The Untappd platform connects beer aficionados on a network and allows them to see what others are drinking. In so doing it sets up a de facto competitive environment. For some it’s a “grass is always greener” situation, in which whatever their friends are drinking is better than what is in their own glass. For others it triggers a “bragging rights” mentality of boasting about the unobtainable beer that they are currently enjoying. It creates another self-perpetuating, closed loop, this time of jealousy and taunting.
Rewards for achievement within the app also encourage serial drinking. There is status to be gained by simply checking in a high number of unique beers. My friend’s sense of accomplishment at having passed 1,000 was real. Badges are another form of reward that drives serial drinking. Checking in unique beers of certain styles or from particular regions earns users a Hop 2 It, I’ll be Bock, or any number of other badges. More than one person has admitted to me that their purchasing choices are sometimes driven by their desire to earn a badge.
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Persuasive though they are, ticking apps alone don’t explain the serial drinking phenomenon. To dig a little deeper I asked a number of dedicated serialists what it is that drives them to constantly seek out what’s new. For many the answer goes back to that impulse that drove the early microbrewers—the desire for new experiences. It’s a desire that carries over into other parts of their lives, be it food, hobbies, or leisure activities. They are constantly asking themselves the question, “What else?” This adventurous attitude was eloquently captured in this response to my query.
“What’s to be gained,” you ask? Why everything, my friend! Why climb that mountain? Why cross that street? Why listen to a new musician or see a new film? It’s all about new experiences and discovering what beers there are to enjoy, rather than cutting yourself off from them in favor of the tried and true. It may be ‘What’s next?’ or it may be ‘What else is great?’”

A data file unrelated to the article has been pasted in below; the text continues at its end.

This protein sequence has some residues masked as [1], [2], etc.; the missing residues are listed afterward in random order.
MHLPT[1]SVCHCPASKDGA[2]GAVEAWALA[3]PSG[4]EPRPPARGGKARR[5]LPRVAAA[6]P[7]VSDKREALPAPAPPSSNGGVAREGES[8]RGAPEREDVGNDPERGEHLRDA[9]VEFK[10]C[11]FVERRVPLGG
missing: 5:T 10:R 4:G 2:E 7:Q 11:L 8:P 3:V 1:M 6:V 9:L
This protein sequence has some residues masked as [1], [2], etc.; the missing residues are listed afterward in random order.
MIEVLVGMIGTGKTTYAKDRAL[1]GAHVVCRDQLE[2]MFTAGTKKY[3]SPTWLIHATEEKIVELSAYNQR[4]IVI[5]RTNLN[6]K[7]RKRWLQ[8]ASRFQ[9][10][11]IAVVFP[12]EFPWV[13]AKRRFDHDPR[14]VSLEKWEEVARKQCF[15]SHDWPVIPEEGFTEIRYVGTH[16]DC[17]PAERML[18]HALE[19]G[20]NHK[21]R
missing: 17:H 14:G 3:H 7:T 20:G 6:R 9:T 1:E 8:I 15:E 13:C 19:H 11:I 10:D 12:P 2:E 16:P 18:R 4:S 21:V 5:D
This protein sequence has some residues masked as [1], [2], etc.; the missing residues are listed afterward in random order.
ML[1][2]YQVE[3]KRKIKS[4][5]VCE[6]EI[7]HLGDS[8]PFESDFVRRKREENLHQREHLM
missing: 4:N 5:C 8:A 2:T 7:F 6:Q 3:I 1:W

That last sentence expresses another attitude that drives the serial drinker, that of the gambler. The gambler is betting that the next beer might be the best one ever. If not that one, then the one after that. Her choices are based in a kind of faith that a big payoff awaits with the next pull of the handle.
For those new to better beer, serial drinking serves the practical purpose of education. If you have only tried a small number of styles, it’s impossible to know what you like. Serial drinking is a path to broadening knowledge, helping to define and refine preferences.
Is anything lost in this constant questing for the new? For most the answer is nothing except the money spent and perhaps stomaching a few bad beers. Me, I wonder about a loss of center. Is our determined focus on what is next leading some drinkers to come untethered from a grounding in the basics? How can we properly evaluate and appreciate the new without an understanding of the old?
Summit Brewing Company founder Mark Stutrud differentiates between serial drinkers and what he calls “promiscuous” drinkers. A true serial drinker he says is one that has benchmarks. They have a set of go-to beers, to which they frequently return. Familiarity with the classic beers of a style keeps their dabbling grounded. Like lovers in an open relationship, they dally with others but have the core bond to remind them what real intimacy is.
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Promiscuous drinkers on the other hand lack that grounding knowledge. Lotharios of beer, they philander pointlessly from one conquest to the next with no basis for comparing each to the other. There is an ego boost with every consummation. Once a beer has been tried, they are unlikely to return.
While I certainly don’t fit the profile of promiscuous, I do feel that I sometimes lose my center. In my frenzy to discover what’s out there I lose sight of my benchmarks. I sacrifice the simple joy of savoring a pleasurable pint. I forget to slow down and just appreciate what’s good.
One of my respondents summed up my dilemma with a single, simple question. “Are you in it for the journey or the destination?” Is drinking beer about constant motion toward something unknown or is it about finding a comfortable place to hang your hat? As my own experience with beer progresses I think I want to find a middle ground. I’ll worry less about having to try it all. I’ll fret less about beers that I missed. I’ll keep my passport and continue travelling to foreign ports, but I’ll always maintain a place where I can sleep in my own bed.
What about you? Are you in it for the journey or the destination?
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